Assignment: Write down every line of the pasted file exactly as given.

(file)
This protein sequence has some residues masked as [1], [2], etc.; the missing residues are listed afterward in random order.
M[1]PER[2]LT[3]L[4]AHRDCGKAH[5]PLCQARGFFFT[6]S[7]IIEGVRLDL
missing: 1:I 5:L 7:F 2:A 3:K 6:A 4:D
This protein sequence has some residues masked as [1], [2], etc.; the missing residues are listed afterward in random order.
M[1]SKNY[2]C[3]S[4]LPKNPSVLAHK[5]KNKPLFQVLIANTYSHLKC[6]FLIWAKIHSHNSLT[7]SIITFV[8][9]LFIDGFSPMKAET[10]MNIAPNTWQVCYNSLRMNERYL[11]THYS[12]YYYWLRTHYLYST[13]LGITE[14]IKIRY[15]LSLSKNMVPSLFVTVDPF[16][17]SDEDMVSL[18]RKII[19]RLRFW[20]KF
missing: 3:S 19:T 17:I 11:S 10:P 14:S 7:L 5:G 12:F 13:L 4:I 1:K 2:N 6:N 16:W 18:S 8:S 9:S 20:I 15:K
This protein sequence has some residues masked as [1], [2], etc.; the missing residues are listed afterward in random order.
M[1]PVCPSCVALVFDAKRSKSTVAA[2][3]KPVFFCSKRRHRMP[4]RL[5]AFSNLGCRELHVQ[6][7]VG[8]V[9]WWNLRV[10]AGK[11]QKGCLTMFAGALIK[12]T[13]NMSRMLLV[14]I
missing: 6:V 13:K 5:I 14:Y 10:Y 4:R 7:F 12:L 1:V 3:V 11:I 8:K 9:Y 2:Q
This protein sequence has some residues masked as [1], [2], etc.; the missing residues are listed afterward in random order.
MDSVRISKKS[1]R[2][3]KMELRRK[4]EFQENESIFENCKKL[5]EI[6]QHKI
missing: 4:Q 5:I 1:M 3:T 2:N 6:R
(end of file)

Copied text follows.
This protein sequence has some residues masked as [1], [2], etc.; the missing residues are listed afterward in random order.
M[1]PER[2]LT[3]L[4]AHRDCGKAH[5]PLCQARGFFFT[6]S[7]IIEGVRLDL
missing: 1:I 5:L 7:F 2:A 3:K 6:A 4:D
This protein sequence has some residues masked as [1], [2], etc.; the missing residues are listed afterward in random order.
M[1]SKNY[2]C[3]S[4]LPKNPSVLAHK[5]KNKPLFQVLIANTYSHLKC[6]FLIWAKIHSHNSLT[7]SIITFV[8][9]LFIDGFSPMKAET[10]MNIAPNTWQVCYNSLRMNERYL[11]THYS[12]YYYWLRTHYLYST[13]LGITE[14]IKIRY[15]LSLSKNMVPSLFVTVDPF[16][17]SDEDMVSL[18]RKII[19]RLRFW[20]KF
missing: 3:S 19:T 17:I 11:S 10:P 14:S 7:L 5:G 12:F 13:L 4:I 1:K 2:N 6:N 16:W 18:S 8:S 9:S 20:I 15:K
This protein sequence has some residues masked as [1], [2], etc.; the missing residues are listed afterward in random order.
M[1]PVCPSCVALVFDAKRSKSTVAA[2][3]KPVFFCSKRRHRMP[4]RL[5]AFSNLGCRELHVQ[6][7]VG[8]V[9]WWNLRV[10]AGK[11]QKGCLTMFAGALIK[12]T[13]NMSRMLLV[14]I
missing: 6:V 13:K 5:I 14:Y 10:Y 4:R 7:F 12:L 1:V 3:V 11:I 8:K 9:Y 2:Q
This protein sequence has some residues masked as [1], [2], etc.; the missing residues are listed afterward in random order.
MDSVRISKKS[1]R[2][3]KMELRRK[4]EFQENESIFENCKKL[5]EI[6]QHKI
missing: 4:Q 5:I 1:M 3:T 2:N 6:R